Variables Arithmetic IO

00 99 e od ba lh for more gory details see

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Unformatted text preview: >; i( <2601& x>2599 / YS GO fx .00 & .99) / E, OD { / ba.. / lh. } For more gory details, see: http://www.cygnus-software.com/papers/comparingfloats/comparingfloats.htm http://en.wikipedia.org/wiki/Floating_point String types A "string" is literally a collection of characters (c a ). C++ allows us to type strings without hr resorting to creating lots of c a variables. So the string " e l "is literally the collection of c a hr hlo hr thingies ' '' '' '' '' '(there is actually another special c a at the end that tells the hello hr computer the string is finished). The double-quotes "tell C++ we are using a string; single quotes ' tell C++ we are referring to a c a (which is only one thing, one symbol). hr Before C++, in the C language, strings, as we use them in C++, were not available. C++-style strings are much more convenient because you can easily make them larger or smaller, ask how long they are, etc. To use strings, you have to # n l d < t i g Here is an example using a s r n : icue srn> tig #nld <otem icue isra> #nld <tig / ncsayt uesrns icue srn> / eesr o s tig uignmsaesd sn aepc t; itmi( n an) { srn mnm ="ohaEkoh; tig yae Jsu crt" cu < mnm < ed; ot < yae < nl rtr 0 eun ; } Commonly-used types Although you may know your program has variables that would work just fine as type s o t(for hr example), it's not always the best idea to use s o t The type s o tis relatively uncommon. hr. hr (Think about metric units: although you could use centiliters, it's normal to switch to milliliters at that point.) The common types (and what you are encouraged to use) are: True/False values: b o ol Integers: i t n Floating point: d u l obe Strings: s r n tig Even with these large ranges of values, sometimes your variables may suffer overflow or underflow. Overflow occurs when you try to store a value that is too large for the type. Underflow occurs when you try to store a value that is too small for the type. Underflow only makes sense with decimal types: if you try to store...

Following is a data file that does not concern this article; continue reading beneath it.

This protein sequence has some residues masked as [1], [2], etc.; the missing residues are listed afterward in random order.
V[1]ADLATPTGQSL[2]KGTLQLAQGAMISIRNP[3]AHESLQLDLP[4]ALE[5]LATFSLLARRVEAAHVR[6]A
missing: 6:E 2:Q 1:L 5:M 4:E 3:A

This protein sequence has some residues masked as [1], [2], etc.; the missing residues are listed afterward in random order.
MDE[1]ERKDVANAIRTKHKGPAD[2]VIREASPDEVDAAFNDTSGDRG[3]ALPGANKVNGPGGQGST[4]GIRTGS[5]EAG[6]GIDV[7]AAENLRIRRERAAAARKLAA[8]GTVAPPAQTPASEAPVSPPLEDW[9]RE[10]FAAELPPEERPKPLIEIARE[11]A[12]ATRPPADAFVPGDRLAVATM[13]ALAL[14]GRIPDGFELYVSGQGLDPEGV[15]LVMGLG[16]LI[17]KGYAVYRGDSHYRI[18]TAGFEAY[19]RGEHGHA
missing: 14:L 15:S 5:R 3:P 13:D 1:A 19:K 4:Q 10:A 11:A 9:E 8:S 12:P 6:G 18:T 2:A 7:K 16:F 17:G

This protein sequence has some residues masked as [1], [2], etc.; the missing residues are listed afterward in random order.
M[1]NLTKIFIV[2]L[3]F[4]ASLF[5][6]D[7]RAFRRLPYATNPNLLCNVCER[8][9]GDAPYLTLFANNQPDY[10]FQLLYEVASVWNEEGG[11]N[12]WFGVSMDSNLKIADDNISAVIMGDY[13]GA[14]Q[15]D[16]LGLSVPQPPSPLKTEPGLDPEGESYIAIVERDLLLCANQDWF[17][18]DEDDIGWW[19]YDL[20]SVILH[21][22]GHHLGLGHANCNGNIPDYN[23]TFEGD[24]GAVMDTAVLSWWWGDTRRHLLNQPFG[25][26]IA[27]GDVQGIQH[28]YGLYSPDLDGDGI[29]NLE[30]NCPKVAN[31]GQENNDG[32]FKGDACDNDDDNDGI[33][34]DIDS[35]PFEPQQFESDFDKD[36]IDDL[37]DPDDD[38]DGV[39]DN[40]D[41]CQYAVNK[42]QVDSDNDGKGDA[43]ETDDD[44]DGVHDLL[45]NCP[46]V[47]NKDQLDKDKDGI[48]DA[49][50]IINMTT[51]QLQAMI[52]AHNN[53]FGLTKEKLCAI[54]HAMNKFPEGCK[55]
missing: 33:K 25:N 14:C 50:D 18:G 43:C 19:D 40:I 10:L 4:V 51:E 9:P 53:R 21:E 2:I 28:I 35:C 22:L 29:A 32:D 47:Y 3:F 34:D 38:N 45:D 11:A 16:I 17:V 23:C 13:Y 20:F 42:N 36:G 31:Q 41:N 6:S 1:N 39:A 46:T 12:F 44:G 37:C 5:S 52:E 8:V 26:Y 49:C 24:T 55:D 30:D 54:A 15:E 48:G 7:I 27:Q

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This note was uploaded on 05/23/2013 for the course CSE 202 taught by Professor Staff during the Winter '12 term at Ohio State.

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